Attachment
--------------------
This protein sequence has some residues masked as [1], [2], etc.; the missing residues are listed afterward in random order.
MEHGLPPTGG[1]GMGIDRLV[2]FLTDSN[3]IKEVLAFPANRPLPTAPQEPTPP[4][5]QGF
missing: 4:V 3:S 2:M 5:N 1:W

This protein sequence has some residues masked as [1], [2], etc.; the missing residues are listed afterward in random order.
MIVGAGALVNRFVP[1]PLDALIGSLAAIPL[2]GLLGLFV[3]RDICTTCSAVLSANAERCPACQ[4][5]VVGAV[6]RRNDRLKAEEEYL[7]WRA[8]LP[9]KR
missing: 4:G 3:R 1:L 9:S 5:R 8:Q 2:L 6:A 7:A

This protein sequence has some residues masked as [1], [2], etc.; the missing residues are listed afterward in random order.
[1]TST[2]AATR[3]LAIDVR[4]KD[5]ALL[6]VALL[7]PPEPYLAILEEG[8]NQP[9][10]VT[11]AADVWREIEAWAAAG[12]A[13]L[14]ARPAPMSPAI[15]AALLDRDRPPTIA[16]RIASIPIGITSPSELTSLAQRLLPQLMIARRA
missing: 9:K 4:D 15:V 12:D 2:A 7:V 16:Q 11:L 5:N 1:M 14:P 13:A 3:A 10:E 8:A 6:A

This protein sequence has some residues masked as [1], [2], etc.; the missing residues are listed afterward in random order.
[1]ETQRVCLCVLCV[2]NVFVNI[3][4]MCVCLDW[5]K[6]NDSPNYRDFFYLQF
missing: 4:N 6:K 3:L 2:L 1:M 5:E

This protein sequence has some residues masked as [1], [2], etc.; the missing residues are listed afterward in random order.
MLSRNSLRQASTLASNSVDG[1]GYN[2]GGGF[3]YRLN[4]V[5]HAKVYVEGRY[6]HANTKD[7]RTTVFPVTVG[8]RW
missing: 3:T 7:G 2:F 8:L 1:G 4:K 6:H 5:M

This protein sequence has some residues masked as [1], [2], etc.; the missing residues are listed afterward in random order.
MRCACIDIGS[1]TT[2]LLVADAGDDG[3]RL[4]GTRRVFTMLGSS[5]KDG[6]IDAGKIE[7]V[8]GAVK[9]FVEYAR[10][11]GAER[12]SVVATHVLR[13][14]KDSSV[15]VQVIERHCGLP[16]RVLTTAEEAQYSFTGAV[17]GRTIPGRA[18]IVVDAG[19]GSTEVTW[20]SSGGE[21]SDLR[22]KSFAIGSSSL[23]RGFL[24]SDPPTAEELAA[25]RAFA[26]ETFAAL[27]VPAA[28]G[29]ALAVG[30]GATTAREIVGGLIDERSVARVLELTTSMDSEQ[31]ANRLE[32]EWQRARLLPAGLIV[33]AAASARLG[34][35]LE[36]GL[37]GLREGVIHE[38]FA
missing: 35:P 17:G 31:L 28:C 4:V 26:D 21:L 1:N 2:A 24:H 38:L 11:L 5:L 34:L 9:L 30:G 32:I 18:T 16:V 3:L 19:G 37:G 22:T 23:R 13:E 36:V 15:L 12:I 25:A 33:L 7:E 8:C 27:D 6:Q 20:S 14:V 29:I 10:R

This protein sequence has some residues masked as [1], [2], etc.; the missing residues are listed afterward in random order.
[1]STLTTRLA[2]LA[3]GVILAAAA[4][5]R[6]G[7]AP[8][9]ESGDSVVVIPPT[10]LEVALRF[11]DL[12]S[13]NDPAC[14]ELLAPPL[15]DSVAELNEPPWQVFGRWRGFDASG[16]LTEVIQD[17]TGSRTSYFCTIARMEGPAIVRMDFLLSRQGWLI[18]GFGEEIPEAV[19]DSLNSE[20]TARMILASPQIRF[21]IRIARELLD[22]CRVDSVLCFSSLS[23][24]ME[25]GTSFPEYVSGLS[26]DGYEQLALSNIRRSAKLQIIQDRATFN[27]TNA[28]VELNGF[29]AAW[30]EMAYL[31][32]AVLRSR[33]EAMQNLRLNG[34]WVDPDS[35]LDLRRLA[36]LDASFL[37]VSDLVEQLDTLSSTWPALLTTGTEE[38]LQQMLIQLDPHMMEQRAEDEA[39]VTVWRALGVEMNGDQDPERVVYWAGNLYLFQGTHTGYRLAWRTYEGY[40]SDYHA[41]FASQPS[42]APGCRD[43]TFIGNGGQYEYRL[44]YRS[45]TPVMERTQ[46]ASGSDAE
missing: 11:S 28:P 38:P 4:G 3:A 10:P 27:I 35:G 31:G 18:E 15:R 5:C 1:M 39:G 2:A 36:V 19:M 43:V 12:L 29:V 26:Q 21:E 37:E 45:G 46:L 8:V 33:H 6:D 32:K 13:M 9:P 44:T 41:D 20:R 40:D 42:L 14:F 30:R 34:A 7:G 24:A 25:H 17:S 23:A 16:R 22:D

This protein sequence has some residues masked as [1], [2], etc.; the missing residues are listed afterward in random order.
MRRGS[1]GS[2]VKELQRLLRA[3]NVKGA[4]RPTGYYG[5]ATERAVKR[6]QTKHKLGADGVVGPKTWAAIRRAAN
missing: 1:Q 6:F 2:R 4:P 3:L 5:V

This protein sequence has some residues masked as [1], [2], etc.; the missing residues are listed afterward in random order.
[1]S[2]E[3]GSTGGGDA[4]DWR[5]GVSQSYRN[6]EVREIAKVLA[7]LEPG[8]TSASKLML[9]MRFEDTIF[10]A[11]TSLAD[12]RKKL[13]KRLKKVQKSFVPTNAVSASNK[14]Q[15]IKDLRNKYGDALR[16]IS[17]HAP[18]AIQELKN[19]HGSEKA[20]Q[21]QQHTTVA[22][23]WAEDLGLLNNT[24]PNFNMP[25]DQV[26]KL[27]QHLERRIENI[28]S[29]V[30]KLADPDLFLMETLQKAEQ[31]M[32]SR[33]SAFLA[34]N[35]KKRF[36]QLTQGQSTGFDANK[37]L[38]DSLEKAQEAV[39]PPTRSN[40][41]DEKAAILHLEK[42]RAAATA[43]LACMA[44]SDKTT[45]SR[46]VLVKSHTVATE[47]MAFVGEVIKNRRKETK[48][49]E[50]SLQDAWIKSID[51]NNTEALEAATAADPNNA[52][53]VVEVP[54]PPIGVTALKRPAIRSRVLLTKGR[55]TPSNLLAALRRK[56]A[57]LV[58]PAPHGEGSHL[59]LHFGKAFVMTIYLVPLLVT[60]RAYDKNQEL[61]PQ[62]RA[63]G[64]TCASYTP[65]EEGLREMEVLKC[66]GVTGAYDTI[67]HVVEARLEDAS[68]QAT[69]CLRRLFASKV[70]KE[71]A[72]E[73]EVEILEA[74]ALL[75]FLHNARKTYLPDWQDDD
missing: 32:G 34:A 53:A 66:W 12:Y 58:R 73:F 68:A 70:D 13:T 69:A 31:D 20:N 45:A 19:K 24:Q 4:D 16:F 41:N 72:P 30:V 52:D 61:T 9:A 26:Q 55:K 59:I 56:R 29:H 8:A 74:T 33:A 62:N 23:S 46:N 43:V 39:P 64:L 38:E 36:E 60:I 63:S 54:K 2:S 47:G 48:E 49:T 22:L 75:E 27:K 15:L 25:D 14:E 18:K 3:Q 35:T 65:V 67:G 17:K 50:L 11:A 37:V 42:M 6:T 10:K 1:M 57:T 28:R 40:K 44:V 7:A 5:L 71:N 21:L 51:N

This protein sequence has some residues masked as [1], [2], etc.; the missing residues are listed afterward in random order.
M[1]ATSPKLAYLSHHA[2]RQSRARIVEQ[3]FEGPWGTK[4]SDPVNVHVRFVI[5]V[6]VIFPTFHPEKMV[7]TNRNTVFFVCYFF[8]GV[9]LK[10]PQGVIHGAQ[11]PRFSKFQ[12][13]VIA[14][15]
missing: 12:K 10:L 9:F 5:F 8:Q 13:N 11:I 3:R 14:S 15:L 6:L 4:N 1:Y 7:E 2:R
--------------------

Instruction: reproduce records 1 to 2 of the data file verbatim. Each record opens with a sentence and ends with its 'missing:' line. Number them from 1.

This protein sequence has some residues masked as [1], [2], etc.; the missing residues are listed afterward in random order.
MEHGLPPTGG[1]GMGIDRLV[2]FLTDSN[3]IKEVLAFPANRPLPTAPQEPTPP[4][5]QGF
missing: 4:V 3:S 2:M 5:N 1:W

This protein sequence has some residues masked as [1], [2], etc.; the missing residues are listed afterward in random order.
MIVGAGALVNRFVP[1]PLDALIGSLAAIPL[2]GLLGLFV[3]RDICTTCSAVLSANAERCPACQ[4][5]VVGAV[6]RRNDRLKAEEEYL[7]WRA[8]LP[9]KR
missing: 4:G 3:R 1:L 9:S 5:R 8:Q 2:L 6:A 7:A